The United States and several key allies agreed Saturday evening they would expel certain select Russian banks from the high-security SWIFT banking system that connects major banking systems all over the world.
This is a complete reversal by the U.S. and the European allies just two two days after saying they wouldn’t go as far to recommend a SWIFT disconnect, which led the Ukrainian foreign ministry to say its Western allies would have the “blood” of innocent citizens on their collective hands if they didn’t act quickly on SWIFT.
“I will not be diplomatic on this. Everyone who now doubts whether Russia should be banned from SWIFT has to understand that the blood of innocent Ukrainian men, women and children will be on their hands too,” Ukrainian Foreign Minister Dmytro Kuleba tweeted. “Ban Russia from SWIFT.”
SWIFT is short for Society for Worldwide Interbank Financial Telecommunication, an electronic payment messaging system used by more than 11,000 banks across 200 countries, and it’s considered the gold standard of instant banking. Although it’s not a payment system, it’s a way for banks around the world to communicate with each other before exchanging funds.
Why does it matter to cut off Russian banks?
Expulsion from SWIFT is the so-called “nuclear option” designed to hurt Russia financially, all in hopes leading to a “strategic failure by Russian President Vladimir Putin, specifically when it comes to Russia selling its natural preserves, like oil and gas. It would also cut them off from other economies throughout Europe that rely on the banking system.
The White House joined Canada, France, Germany, Italy, and the United Kingdom, and the countries made an announcement they agree will “collectively ensure that this war is a strategic failure for Putin.”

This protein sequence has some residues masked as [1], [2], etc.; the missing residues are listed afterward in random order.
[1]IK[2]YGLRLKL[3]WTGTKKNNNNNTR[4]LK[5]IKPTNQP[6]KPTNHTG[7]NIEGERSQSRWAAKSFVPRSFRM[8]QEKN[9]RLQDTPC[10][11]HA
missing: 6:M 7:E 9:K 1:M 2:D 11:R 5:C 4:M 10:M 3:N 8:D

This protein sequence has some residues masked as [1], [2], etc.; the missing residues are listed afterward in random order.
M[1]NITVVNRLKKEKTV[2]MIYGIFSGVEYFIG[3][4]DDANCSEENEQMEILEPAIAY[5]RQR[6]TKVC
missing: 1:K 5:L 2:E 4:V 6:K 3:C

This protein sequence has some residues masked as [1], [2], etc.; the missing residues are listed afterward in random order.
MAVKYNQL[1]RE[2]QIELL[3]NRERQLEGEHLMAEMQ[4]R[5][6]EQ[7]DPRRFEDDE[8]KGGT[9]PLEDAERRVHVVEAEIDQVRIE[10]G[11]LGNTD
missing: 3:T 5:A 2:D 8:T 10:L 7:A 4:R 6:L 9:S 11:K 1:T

“This will ensure that these banks are disconnected from the international financial system and harm their ability to operate globally,” read the joint statement released by the White House.
The joint statement continued, saying there will be “restrictive measures that will prevent the Russian Central Bank from deploying its international reserves in ways that undermine the impact of our sanctions.”
That includes the sale of “golden passports” that could be sold to Russian oligarchs, which would allow them to sidestep a few sanctions already imposed upon them.
The announcement Saturday didn’t include specific details of which Russian lenders would be affected, but stated this is another way to try and cut off Russian accounts to major banking systems in the world.
“We stand with the Ukrainian people in this dark hour. Even beyond the measures we are announcing today, we are prepared to take further measures to hold Russia to account for its attack on Ukraine.”
Germany was the last country to come on board with SWIFT sanctions, according to CNN. Foreign Minister Annalena Baerbock and economy Minister Robert Habeck sent a tweet stating they are “under high pressure to avoid collateral damage when decoupling (Russia) from SWIFT so it will hit the right people. What we need is a targeted and functional constraint of SWIFT.”